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HMRC internal manual

Capital Gains Manual

HM Revenue & Customs
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Bare trusts: examples: land owned by several people at once

TCGA92/S60 may apply also to two or more persons who are `jointly’ absolutely entitled, provided that their interests are absolute and concurrent. A familiar example before 1997 was the case of common or joint ownership of land in England or Wales where trustees held the legal title upon `trust for sale’ for the joint tenants or tenants in common (see Kidson v Macdonald, 49TC503). In England and Wales from 1997 almost all absolute and concurrent interests in land will be held under a ‘trust of land’ following the Trusts of Land and Appointment of Trustees Act 1996. 

The distinction between tenancy in common and joint tenancy is discussed at CG70500+. Section 34 Law of Property Act 1925 provides that in England and Wales tenancies in common and joint tenancies can only exist as equitable interests (in other words as interests under a trust). The legal title to the land must be held by trustees, even in the simple case of the home owned by two persons living together. These trustees are bare trustees. This is not the case in Ireland, where tenancies in common and joint tenancies may exist as legal interests. The equivalent Scottish interests may also exist without the use of a trust.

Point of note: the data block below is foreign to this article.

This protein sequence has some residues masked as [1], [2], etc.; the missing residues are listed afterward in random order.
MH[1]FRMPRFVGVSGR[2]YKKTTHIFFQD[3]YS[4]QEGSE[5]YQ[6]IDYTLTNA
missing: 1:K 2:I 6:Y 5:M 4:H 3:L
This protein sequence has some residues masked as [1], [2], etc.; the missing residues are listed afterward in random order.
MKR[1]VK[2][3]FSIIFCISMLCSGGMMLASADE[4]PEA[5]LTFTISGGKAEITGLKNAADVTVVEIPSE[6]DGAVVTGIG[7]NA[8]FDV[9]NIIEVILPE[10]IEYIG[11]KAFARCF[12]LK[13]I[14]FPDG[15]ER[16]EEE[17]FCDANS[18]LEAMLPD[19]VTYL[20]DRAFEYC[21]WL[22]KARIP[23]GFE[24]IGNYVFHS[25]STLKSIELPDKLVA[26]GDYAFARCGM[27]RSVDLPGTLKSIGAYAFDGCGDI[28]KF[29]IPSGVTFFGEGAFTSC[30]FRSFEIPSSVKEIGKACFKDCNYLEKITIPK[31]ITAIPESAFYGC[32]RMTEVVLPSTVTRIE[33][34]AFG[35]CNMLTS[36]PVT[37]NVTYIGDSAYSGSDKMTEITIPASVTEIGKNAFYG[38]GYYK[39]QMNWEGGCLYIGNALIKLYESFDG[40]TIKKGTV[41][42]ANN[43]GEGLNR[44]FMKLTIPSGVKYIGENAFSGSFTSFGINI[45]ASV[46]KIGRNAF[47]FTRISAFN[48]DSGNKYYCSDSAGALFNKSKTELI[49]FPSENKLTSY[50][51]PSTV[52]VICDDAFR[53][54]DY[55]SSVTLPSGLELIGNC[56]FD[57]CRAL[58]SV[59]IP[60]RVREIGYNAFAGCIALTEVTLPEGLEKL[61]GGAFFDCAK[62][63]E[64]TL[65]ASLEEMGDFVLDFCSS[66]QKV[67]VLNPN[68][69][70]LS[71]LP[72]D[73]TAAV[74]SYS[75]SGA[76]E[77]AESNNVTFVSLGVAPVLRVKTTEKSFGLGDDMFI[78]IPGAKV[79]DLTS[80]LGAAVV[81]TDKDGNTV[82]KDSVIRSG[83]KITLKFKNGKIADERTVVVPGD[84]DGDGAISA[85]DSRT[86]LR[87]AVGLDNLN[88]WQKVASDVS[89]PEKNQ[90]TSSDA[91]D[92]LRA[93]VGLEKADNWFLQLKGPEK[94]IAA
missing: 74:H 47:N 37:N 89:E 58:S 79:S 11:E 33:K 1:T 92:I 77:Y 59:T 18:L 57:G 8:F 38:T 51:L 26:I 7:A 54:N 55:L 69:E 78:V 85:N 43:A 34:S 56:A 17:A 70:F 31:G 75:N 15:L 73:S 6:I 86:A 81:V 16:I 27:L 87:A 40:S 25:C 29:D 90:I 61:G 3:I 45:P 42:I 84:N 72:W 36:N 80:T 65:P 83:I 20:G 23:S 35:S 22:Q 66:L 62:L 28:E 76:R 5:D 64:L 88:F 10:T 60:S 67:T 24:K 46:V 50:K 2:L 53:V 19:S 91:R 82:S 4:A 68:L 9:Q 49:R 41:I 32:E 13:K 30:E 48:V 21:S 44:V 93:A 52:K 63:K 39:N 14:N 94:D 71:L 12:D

The expression `trust for sale’ may cause confusion. A trust for sale is a trust under which the trustees have the duty to sell the land, although normally the deed or will gives them the power to postpone sale, and indeed the power may be expressly restricted. A ‘trust of land’ is, with a few exceptions, any trust of property which consists of or includes land. But it is not the case that there is settled property if property is on trust for sale or a trust of land. Property held on trust for sale or a trust of land may for CGT purposes be settled property or property to which the beneficiaries are absolutely entitled, depending upon the nature of the interests of the beneficiaries.

Another example of joint absolute entitlement is the case where property has ceased to be settled property but has not been appropriated or distributed to the persons having interests in it, see CG37100+.